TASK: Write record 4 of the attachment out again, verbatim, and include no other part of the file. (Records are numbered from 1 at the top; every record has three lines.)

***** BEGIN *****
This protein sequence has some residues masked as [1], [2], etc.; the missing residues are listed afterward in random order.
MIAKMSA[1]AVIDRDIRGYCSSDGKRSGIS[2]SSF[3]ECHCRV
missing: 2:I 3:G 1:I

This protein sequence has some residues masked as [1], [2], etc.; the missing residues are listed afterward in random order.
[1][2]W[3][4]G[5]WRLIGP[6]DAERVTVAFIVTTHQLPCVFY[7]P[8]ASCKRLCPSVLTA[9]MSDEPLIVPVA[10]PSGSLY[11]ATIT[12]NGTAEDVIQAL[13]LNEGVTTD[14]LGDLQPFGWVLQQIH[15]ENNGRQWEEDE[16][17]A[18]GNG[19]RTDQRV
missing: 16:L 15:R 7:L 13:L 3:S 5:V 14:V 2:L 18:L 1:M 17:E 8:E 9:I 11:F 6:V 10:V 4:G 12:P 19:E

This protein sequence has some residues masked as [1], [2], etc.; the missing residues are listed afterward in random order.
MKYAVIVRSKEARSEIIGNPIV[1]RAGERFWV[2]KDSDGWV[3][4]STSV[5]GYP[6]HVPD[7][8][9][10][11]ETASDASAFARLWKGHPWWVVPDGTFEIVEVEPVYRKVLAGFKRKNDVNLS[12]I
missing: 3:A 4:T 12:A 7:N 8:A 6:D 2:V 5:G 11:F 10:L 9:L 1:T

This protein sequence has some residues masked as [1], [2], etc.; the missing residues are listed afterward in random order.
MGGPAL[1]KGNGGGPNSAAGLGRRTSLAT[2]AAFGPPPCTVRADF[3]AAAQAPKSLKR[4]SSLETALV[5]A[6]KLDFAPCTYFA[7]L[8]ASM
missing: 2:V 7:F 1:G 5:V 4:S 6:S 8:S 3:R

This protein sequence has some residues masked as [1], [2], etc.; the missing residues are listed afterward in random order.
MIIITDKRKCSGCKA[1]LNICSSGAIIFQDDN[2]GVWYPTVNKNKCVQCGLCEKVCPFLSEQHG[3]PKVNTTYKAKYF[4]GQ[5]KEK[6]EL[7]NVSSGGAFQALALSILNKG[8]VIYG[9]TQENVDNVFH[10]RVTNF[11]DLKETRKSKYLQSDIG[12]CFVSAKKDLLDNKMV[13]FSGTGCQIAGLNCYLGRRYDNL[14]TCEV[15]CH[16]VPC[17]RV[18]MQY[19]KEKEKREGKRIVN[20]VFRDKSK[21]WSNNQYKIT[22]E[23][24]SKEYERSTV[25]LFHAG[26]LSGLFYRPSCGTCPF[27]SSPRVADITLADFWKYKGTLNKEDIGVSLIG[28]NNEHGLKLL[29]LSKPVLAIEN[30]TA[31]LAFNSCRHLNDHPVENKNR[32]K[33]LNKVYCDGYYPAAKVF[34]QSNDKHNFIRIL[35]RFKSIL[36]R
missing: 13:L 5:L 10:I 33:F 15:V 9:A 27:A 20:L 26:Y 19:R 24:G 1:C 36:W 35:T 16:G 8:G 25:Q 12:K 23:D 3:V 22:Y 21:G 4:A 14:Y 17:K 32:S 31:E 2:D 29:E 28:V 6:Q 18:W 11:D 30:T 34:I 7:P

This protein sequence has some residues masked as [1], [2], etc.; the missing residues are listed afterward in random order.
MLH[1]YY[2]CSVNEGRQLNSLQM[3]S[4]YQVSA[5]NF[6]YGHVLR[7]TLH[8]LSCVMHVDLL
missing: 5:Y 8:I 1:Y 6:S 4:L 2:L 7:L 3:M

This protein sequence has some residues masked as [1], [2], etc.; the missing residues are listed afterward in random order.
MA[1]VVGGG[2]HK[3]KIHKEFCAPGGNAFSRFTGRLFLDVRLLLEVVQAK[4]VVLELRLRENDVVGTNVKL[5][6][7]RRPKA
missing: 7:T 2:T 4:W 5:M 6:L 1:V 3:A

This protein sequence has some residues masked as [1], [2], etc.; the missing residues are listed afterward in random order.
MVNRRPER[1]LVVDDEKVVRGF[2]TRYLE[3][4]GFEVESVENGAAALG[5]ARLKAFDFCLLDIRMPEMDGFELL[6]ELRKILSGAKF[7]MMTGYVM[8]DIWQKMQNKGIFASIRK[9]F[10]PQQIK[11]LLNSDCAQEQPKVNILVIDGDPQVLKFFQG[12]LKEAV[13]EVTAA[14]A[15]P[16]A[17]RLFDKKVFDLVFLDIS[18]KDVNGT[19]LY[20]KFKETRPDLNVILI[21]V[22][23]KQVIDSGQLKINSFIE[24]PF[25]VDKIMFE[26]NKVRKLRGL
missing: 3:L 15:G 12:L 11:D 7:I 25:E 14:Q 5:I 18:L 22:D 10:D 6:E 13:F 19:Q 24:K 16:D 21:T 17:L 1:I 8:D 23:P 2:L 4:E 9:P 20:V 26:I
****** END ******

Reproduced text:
This protein sequence has some residues masked as [1], [2], etc.; the missing residues are listed afterward in random order.
MGGPAL[1]KGNGGGPNSAAGLGRRTSLAT[2]AAFGPPPCTVRADF[3]AAAQAPKSLKR[4]SSLETALV[5]A[6]KLDFAPCTYFA[7]L[8]ASM
missing: 2:V 7:F 1:G 5:V 4:S 6:S 8:S 3:R